Like all major metropolises, Beijing has people migrating from all over, and cuisines from all over the world. So, naturally, I didn’t restrict myself to just Beijing or even traditional Chinese foods. And while yes, inevitably I ate some Western food (often at places frequented by lots of Chinese tourists as well) I also tried a couple other cuisines I was unfamiliar with.
Cafe Sambal and Malaysian food. Ok, so this may seem like a bit of a stretch, but Malaysia has a huge ethnically-Chinese population so I figured it largely counted. Also, while I have been to Malaysia, it was several years ago, and I didn’t really explore the cuisine. All I remember is Roti Canai, which is really more Indian-influenced than anything else. The restaurant I chose was a little more on the up-scale side, and had very few vegetarian options – shimp or seafood in nearly every dish. But, they had a few things I could eat, so I went with glass noodles with vegetables. And rice.
It was far more delicately spiced that I had anticipated. And it wasn’t spicy per se. The flavoring was more along the lines of ginger and lemongrass – which are both excellent things. The vegetables were mostly cabbage and some kind of mushroom or black fungus, not sure which. I’m not a huge mushroom fan as a general rule, but I tend to eat a lot of mushrooms when I travel to Asia. It was a nice change of pace food-wise.
Uighur Food. Context: Uighurs are a Central Asian ethnic group largely in the Xinjiang province in western China. They were conquered during the Qing dynasty (the last Chinese dynasty), are primarily Muslim, and sporadically revolt against Chinese rule. Given the fact there was a recommended Uighur restaurant fairly close to the hotel I was staying at, I figured I’d check out the cuisine. I got a green bean dish, a tofu dish, naan, and the local beer,
All the food was truly excellent. It was one of those meals were I just kept eating til I was stuffed because it was so good. The green beans were spicy. I mean sinus-clearing, lip-tingling spicy. I was very glad I’d bought beer – beer cuts through spicy foods better than water or wine. They were also pan-fried – there was no sauce on them. The naan was ok. It was sprinkled with sesame seeds, but wasn’t as good as Indian naan.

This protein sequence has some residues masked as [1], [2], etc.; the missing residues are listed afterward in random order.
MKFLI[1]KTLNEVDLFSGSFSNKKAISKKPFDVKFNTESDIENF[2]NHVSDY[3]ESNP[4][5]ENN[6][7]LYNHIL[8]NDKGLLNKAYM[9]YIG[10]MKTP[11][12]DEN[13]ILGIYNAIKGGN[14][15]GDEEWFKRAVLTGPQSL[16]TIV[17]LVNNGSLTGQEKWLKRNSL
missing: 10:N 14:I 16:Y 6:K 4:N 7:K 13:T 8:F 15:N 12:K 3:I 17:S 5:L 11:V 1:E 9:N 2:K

The tofu dish was very savory. It actually tasted a lot like this tofu dish I get at my favorite Chinese restaurant in California, only slightly less spicy and with much more sauce. The tofu slices were crispy on the outside, and extremely soft on the inside. All in all it was one of the best meals I had in Beijing!
Travel is a huge part of my life. Because I’m young and broke, I don’t get to do it nearly as often as I’d like. I just got back from my first major trip (aka not visiting my family) in over two years: Beijing! I was there for a little over a week, and while I didn’t take any cooking classes, I certainly ate some yummy things. Traveling as a vegetarian is not the easiest thing in the world, but totally doable. I can’t just point and eat totally random stuff from street vendors. Luckily, lots of places had English menus, even when the proprietors spoke zero English, and my trusty and awesome guide book was able to point them out for me. For the record, I am a huge fan of the Lonely Planet guidebooks – they are wonderful and make my life better. Here are the highlights of the more traditional Beijing food:
Beijing-style dumplings: Dumplings are found everywhere, but Beijing has its own version – they are referred to as “finger-shaped,” but they are really just rectangular – which are fried rather than boiled.
I went to a place that specialized in these dumplings – Zuo Lin You She. It took a while to find (lack of an English sign), and the service wasn’t that friendly, but the food was awesome – I went there twice! It was also packed with locals, so you know its authentic and good. I got two different types of dumplings: egg and chive; and tofu and mustard greens. Food came with a complementary bowl of millet porridge, the equivalent of a bread basket I guess, It was pretty bland, but also grew on me. The dumplings were delicious. A bit oily on the outside (I’m used to patting down all fried things in paper towels) but so so good. I tried to say “it was delicious” in Mandarin to the woman taking orders, but she only half smiled. I probably said it wrong – tonal languages are a bitch to learn. I also ordered a pickled vegetable salad one of the times out of curiosity – big mistake. It was gross. Never again.
Noodles: Now I had several different dishes of noodles in China, but these were my favorite. The place I went to was called Noodle In, a tiny hole-in-the-wall in a hutong with a solid British rock-and-roll vibe (according to Lonely Planet its part owned by a local punk band), and had great music.